# Fourier transformation with the similarity theorem

I'm trying to calculate a simple fourier transformation but I got confused at a part and still don't know why .

$$f(t) = e^{−at^2}$$ knowing that $$F(w) = F({e^{−t^2}}) = \sqrt{\pi} . e^{-w^2/4}$$

We can calulate the Fourier transformation of f(t) . From the fourier table the result should be : $$\sqrt{\pi/a} . e^{-w^2/4a} (I)$$

But when calculating the function with the similarity theorem $$(1/|a|) . F(w/a)$$ I get : $$(\sqrt{\pi}/a) . e^{-w^2/4a^2}$$ which is not the same as ( I ) what I'm doing wrong here ?

isn't $$1/|a| F(w/a) = (1/a) . e^{-(w^2/a^2)/4} = 1/|a| . e^{-w^2/4a^2}$$ ?

It looks like you are using $$a^2$$ instead of $$a$$, i.e., you're computing $$F(e^{-(at)^2})$$ instead of $$F(e^{-at^2})$$.
It is not too hard to see what the result should be using a change of variable $$s = \sqrt{a}\,t$$ in the integral defining the FT (note your normalization of where the factors of $$\pi$$ or $$\sqrt{\pi}$$ go in the definition of the FT may be different; I was lazy, so I used this convention—I didn't bother to check if this definition of the FT works on Gaussians like it does in your post, but that doesn't matter, the important thing is that the change of variable approach works no matter what your normalizations in the definition of the FT are):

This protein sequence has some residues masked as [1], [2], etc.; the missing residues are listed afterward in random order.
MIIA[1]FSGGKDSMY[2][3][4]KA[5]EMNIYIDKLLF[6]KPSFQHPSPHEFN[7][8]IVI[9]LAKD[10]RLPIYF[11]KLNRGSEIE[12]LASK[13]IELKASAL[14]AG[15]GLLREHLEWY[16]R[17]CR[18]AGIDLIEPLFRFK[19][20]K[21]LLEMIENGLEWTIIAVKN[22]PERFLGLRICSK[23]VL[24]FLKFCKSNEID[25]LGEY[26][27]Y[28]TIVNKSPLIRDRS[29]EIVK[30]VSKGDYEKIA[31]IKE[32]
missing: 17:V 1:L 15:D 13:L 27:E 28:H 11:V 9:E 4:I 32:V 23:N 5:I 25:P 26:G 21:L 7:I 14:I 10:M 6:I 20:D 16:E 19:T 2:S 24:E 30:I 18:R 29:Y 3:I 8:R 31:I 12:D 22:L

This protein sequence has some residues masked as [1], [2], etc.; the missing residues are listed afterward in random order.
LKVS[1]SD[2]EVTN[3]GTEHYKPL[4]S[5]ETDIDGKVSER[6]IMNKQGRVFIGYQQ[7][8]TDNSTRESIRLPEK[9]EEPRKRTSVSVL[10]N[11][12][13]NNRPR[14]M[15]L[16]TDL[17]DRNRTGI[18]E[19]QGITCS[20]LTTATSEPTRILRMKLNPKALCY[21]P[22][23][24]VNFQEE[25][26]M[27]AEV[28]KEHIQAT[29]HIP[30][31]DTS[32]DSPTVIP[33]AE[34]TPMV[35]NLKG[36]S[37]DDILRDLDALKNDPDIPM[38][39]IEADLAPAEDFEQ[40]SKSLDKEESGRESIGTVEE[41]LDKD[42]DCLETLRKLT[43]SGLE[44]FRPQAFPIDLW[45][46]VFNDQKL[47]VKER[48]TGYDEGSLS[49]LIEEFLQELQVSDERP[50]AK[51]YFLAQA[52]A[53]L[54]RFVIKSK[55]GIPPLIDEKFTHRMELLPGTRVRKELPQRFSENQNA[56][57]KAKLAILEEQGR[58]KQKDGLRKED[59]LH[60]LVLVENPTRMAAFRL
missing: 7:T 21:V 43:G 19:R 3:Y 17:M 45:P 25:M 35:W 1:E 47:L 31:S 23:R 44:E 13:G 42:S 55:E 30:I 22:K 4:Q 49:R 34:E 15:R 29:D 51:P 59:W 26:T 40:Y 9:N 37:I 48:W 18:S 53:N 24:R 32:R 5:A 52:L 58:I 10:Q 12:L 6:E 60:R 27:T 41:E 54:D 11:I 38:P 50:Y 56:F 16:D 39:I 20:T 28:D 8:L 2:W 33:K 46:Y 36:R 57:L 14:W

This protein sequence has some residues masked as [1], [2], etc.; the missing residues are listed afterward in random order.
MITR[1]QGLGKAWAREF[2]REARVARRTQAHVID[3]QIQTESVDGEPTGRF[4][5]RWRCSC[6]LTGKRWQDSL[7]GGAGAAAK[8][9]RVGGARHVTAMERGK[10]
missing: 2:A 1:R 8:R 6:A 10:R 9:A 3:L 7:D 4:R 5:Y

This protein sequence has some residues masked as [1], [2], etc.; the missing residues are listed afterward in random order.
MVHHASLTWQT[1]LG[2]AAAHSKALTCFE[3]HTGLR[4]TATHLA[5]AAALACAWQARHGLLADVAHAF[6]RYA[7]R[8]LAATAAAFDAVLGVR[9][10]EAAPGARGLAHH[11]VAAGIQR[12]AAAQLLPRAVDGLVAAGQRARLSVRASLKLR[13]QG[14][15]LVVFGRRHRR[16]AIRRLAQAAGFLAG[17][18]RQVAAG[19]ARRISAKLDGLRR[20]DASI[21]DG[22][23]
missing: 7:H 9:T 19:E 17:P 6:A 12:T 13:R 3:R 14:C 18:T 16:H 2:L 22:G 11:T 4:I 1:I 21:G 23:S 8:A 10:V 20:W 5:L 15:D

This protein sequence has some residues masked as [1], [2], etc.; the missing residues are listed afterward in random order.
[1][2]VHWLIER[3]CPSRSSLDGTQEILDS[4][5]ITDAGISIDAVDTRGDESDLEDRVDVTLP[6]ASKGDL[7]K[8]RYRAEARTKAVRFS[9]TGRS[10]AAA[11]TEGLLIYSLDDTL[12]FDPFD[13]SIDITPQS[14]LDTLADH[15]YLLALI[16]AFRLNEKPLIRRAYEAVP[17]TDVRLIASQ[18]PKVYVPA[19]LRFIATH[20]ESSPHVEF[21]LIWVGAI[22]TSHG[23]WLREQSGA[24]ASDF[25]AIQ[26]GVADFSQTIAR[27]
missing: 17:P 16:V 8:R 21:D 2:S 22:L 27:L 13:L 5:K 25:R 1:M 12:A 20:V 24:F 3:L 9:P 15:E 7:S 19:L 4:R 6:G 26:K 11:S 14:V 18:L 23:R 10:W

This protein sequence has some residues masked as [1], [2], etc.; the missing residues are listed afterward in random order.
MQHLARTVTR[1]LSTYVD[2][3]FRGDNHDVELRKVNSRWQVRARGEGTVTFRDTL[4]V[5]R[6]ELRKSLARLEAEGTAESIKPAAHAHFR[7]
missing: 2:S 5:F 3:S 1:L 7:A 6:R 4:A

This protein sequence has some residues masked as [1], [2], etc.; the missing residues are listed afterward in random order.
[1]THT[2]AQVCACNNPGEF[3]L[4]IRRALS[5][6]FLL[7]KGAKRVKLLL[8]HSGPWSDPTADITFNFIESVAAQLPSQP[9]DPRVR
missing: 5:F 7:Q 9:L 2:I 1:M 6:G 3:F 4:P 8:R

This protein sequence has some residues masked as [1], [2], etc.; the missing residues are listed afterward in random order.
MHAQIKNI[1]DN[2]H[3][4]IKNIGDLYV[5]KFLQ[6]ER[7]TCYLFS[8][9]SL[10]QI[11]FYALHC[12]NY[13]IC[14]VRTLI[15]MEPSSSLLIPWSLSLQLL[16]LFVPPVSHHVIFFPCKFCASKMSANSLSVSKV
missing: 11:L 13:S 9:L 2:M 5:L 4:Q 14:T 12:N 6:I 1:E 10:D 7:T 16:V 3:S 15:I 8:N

\begin{align*} F(e^{-at^2})(\omega) &= \int e^{-at^2}e^{i\omega t}\,dt\\ &= \int e^{-s^2}e^{i\omega(s/\sqrt{a})}\,d(\frac{s}{\sqrt{a}})\\ &= \frac{1}{\sqrt{a}}F(\omega/\sqrt{a})\\ &= \sqrt{\frac{\pi}{a}}\,e^{-(\omega/\sqrt{a})^2/4}\\ &= \sqrt{\frac{\pi}{a}}\,e^{-\omega^2/4a}. \end{align*}
If we plug in $$a^2$$ instead of $$a$$, we see we would get at the end $$F(e^{-a^2t^2})(\omega) =\sqrt{\frac{\pi}{a^2}}\,e^{-\omega^2/4a^2} = \frac{\sqrt\pi}{a}\,e^{-\omega^2/4a^2},$$ which is what you were getting.
• @Gaston: I updated my answer showing the relevant computation. As to the edit you made in your original post, I am not sure what you mean about $(1/|a|)F(w/a)$ being equal to $e^{-w^2/4a^2}$, you lost the factor of $1/|a|$ in the second equality. – Alex Ortiz Dec 8 '20 at 19:57